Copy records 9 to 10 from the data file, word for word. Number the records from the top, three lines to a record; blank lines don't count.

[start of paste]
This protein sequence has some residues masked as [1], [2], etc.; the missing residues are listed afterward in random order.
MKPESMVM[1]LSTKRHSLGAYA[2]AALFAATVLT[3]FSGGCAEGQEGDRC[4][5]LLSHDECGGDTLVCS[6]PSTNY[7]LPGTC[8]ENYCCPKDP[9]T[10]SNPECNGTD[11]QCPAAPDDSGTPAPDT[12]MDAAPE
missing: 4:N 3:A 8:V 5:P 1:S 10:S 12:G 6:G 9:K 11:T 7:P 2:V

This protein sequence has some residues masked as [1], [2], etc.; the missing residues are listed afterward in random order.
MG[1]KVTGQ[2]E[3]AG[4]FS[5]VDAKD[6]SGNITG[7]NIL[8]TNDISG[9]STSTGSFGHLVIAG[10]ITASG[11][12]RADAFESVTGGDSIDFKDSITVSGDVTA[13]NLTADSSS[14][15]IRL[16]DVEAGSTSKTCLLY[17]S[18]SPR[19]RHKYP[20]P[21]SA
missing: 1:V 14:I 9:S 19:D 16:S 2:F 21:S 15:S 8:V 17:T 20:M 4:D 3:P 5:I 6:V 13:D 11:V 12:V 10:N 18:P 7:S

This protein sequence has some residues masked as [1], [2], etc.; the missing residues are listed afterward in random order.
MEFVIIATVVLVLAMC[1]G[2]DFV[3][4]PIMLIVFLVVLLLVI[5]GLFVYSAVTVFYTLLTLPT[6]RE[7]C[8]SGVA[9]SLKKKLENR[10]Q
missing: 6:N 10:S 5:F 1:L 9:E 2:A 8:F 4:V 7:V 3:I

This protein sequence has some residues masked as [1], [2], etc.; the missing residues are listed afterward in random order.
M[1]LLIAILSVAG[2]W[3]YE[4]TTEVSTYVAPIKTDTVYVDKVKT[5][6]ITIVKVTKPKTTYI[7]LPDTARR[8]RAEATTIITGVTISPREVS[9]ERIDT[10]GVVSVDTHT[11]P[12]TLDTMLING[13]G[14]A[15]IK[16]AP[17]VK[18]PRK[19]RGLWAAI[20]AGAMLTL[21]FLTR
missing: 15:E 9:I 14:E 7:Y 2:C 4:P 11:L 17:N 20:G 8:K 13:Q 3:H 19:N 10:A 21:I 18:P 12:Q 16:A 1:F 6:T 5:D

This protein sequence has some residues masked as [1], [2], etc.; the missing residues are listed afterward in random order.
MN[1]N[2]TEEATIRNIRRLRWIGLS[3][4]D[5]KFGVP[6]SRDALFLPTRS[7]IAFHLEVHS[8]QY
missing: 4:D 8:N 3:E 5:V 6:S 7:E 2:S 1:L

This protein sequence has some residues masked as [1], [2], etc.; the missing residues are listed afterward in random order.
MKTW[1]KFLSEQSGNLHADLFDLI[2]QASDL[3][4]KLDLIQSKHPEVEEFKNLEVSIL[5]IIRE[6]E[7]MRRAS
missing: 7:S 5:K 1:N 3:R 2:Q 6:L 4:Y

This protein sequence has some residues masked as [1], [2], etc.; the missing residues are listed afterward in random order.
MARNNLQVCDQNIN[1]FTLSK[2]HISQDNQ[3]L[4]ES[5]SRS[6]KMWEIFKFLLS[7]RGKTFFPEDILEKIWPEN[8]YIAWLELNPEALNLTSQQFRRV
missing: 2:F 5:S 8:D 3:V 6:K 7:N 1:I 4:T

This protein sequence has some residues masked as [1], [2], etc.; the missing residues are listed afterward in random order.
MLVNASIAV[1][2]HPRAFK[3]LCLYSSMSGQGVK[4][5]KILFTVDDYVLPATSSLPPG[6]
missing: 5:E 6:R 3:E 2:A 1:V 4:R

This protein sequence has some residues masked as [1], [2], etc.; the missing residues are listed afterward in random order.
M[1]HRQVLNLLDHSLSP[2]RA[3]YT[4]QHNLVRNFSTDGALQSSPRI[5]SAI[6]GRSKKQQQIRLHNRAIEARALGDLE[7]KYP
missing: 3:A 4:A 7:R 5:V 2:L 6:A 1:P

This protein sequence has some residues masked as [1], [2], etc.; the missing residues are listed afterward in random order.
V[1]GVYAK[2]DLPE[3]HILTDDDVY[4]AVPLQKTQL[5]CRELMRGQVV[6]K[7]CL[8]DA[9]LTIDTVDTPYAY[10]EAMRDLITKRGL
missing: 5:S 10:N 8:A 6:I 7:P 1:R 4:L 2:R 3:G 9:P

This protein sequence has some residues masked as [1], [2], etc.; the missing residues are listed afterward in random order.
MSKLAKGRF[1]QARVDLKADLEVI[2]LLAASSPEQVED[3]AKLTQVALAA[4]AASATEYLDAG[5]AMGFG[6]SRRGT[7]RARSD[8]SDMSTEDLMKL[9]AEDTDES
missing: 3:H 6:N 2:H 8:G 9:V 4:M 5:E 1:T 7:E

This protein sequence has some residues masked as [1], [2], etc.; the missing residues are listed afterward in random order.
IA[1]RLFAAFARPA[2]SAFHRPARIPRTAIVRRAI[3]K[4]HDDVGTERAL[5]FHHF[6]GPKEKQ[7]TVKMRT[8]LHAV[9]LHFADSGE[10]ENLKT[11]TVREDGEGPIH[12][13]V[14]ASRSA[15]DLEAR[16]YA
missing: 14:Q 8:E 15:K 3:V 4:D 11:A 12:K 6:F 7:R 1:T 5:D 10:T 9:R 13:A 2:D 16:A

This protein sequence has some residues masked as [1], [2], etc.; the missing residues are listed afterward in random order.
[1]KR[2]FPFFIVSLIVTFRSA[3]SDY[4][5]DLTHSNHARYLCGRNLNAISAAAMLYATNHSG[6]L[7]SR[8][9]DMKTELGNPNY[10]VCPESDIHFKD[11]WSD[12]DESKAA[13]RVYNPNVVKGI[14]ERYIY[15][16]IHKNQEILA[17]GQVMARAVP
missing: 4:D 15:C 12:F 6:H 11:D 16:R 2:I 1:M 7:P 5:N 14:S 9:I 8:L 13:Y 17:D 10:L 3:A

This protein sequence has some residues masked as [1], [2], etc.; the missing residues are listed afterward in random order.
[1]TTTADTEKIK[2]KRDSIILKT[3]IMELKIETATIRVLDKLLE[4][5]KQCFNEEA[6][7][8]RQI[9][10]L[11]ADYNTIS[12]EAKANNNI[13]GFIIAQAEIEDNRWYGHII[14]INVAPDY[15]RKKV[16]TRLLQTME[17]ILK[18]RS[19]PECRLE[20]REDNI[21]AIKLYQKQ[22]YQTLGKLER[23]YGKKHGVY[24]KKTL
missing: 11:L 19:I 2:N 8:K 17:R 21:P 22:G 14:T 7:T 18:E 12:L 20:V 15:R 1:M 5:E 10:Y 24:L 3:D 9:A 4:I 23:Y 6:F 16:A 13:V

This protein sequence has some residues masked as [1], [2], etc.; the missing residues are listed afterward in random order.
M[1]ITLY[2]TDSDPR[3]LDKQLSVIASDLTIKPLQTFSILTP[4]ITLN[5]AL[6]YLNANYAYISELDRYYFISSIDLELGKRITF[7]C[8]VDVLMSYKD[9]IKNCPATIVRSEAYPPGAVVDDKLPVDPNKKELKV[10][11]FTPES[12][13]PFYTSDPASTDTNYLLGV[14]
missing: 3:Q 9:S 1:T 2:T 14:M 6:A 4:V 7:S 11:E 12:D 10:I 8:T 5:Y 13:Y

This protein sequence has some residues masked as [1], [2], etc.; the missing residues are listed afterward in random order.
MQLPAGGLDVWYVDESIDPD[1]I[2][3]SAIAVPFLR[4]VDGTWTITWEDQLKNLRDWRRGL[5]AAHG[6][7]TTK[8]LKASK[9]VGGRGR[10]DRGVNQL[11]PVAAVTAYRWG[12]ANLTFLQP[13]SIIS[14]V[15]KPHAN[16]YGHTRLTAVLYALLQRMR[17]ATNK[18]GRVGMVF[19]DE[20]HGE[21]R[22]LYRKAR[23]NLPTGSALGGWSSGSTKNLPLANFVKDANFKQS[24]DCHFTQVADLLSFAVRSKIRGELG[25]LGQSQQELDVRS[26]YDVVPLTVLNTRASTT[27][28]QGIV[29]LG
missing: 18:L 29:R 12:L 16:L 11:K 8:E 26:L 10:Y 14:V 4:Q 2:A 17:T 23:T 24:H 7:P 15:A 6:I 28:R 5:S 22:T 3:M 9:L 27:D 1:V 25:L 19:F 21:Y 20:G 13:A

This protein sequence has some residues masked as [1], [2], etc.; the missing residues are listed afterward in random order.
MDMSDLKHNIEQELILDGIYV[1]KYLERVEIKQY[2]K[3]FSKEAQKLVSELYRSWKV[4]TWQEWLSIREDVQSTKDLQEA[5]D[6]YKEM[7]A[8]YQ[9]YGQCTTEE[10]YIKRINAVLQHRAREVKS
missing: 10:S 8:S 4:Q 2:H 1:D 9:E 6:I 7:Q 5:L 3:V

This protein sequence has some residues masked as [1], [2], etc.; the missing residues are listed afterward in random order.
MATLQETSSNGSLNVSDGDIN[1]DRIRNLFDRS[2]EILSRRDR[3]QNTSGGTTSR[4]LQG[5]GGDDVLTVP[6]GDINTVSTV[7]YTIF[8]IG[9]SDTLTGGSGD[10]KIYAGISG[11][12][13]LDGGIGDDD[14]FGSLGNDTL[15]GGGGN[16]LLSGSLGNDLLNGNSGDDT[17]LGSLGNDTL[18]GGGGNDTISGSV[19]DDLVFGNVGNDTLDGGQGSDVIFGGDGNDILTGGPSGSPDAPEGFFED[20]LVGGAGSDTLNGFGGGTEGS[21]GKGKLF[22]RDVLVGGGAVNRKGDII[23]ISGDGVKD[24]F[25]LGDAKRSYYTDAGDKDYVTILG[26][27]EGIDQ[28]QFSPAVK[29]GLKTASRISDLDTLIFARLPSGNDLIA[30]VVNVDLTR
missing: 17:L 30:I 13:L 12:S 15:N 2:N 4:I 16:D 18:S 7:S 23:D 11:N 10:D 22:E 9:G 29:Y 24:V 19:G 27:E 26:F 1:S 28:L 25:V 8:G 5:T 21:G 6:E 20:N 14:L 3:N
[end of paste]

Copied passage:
This protein sequence has some residues masked as [1], [2], etc.; the missing residues are listed afterward in random order.
M[1]HRQVLNLLDHSLSP[2]RA[3]YT[4]QHNLVRNFSTDGALQSSPRI[5]SAI[6]GRSKKQQQIRLHNRAIEARALGDLE[7]KYP
missing: 3:A 4:A 7:R 5:V 2:L 6:A 1:P

This protein sequence has some residues masked as [1], [2], etc.; the missing residues are listed afterward in random order.
V[1]GVYAK[2]DLPE[3]HILTDDDVY[4]AVPLQKTQL[5]CRELMRGQVV[6]K[7]CL[8]DA[9]LTIDTVDTPYAY[10]EAMRDLITKRGL
missing: 5:S 10:N 8:A 6:I 7:P 1:R 4:L 2:R 3:G 9:P